Go ahead, admit it, we won’t tell anyone: You can’t handle the information. It’s ok, we can’t either, and this has become the real challenge to business. And, we can tell you: There is a solution – it’s called Business Intelligence. And It’s showing its use in Claims.
First, what’s the problem. The overwhelming amount of data being sent our way combined with the increasing speed of the business cycle has simply overwhelmed our personal information management systems. According to a recent survey reported in the National Post, 45% of the executives surveyed believe that corporate data is the most under-utilized asset within their corporations, but they “continue to feel overwhelmed by the amount of information and data” that they possess.
Simply storing the data is a challenge, but turning it into actionable information is the major stumble point. Executives are beginning to realize that the only answer is to develop new processes, involving systems and people, to address corporate needs. In the same article, Kathryn Brohman, professor of management information systems at Queen’s University, says: “Executives are starting to recognize that it’s less about the data and more about the procedures that are around the data …so now they’re trying to figure out incentives and new job titles and new ways to leverage the people that know the data and get that up to the executives.”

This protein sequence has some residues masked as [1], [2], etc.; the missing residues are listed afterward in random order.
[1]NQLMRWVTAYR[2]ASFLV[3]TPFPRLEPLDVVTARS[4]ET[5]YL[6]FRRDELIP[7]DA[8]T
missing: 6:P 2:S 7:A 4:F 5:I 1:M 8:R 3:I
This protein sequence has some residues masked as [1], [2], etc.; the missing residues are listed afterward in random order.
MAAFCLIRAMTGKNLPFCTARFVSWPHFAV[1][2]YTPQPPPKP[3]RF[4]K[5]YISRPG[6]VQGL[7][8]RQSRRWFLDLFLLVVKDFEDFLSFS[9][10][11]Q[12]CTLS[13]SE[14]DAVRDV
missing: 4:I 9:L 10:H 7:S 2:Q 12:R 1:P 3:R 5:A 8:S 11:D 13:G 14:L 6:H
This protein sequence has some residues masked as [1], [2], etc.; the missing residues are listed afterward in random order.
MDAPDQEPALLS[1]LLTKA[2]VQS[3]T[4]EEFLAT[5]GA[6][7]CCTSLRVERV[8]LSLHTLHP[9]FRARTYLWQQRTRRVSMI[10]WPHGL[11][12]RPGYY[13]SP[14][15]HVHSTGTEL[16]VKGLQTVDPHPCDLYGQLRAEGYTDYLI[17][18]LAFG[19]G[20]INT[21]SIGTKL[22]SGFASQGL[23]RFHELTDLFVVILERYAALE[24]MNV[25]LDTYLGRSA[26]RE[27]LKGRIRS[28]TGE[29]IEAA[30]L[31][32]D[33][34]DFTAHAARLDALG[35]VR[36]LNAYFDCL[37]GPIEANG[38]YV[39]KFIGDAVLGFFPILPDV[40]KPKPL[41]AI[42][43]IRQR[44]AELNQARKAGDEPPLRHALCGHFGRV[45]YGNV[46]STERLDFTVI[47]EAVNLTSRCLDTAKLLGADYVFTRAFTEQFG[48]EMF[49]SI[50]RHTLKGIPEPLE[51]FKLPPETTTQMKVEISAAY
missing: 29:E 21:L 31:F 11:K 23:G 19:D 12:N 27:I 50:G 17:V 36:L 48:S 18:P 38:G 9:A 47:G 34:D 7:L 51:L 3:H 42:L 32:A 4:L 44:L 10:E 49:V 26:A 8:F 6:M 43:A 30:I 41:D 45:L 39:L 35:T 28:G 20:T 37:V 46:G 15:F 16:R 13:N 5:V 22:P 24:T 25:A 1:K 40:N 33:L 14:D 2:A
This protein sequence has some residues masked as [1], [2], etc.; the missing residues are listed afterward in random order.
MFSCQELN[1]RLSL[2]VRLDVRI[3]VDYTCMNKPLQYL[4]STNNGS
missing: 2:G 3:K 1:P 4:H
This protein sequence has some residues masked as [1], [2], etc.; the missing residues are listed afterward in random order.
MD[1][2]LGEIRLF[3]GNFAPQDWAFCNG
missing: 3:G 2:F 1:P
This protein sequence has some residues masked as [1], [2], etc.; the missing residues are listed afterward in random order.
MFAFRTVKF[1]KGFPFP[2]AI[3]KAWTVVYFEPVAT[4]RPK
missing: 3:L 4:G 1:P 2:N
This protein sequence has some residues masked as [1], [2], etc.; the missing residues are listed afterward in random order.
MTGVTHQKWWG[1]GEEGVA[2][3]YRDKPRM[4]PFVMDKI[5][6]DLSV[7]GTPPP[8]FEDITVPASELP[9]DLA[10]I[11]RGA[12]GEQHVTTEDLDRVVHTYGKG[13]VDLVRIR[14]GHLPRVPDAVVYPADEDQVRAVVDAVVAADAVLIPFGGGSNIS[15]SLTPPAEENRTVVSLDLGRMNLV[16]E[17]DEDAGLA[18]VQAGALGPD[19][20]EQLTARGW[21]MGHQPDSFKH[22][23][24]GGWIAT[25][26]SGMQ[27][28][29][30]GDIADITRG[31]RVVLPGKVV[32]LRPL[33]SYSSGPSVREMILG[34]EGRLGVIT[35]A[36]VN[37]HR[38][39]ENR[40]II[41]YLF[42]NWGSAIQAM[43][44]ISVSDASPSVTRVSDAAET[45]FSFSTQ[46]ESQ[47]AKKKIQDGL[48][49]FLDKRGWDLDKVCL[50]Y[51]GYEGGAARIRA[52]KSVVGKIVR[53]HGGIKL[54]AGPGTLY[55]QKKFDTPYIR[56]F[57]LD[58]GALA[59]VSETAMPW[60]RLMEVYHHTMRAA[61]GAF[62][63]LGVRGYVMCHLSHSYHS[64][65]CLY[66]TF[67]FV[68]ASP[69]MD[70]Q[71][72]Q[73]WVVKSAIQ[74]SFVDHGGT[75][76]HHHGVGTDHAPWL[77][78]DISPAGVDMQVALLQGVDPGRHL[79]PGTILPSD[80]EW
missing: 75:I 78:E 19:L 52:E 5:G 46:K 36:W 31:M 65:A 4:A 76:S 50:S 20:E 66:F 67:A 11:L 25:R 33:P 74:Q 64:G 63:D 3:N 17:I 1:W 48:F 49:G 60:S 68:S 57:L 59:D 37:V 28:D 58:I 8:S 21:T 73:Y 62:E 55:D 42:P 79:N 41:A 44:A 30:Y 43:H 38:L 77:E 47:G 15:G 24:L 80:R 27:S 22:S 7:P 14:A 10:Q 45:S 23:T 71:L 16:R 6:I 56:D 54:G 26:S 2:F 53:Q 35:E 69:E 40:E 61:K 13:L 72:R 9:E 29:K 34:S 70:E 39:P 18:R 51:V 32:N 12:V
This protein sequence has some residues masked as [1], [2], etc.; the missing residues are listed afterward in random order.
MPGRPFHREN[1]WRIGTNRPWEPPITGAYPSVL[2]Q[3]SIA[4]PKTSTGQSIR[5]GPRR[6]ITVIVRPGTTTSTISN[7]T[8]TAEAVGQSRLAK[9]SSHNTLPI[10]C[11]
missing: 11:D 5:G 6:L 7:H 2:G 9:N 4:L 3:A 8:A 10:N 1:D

Claims is a leading example of the problem and the solution. A recent article in Claims Magazine titled ‘Intelligence on Demand‘ notes that “Virtually all claims organizations now have true business intelligence (BI) available to analyze and use their increasing volumes of data.” This has come to the point where the authors predict “the next wave of BI innovation facilitates making use of that information virtually automatic at the point of decision.” They site an example of litigation management data being linked with automated invoicing and reporting to create a point -of-need system for claims professionals and executives.
The key is the integration that the BI system offers. Within such an environment, “organizations are able to focus on creating strategies and processes to address those matters generating the most activity.”
This suggests that BI has gone from offering competitive advantage to a literal necessity to stay in the game.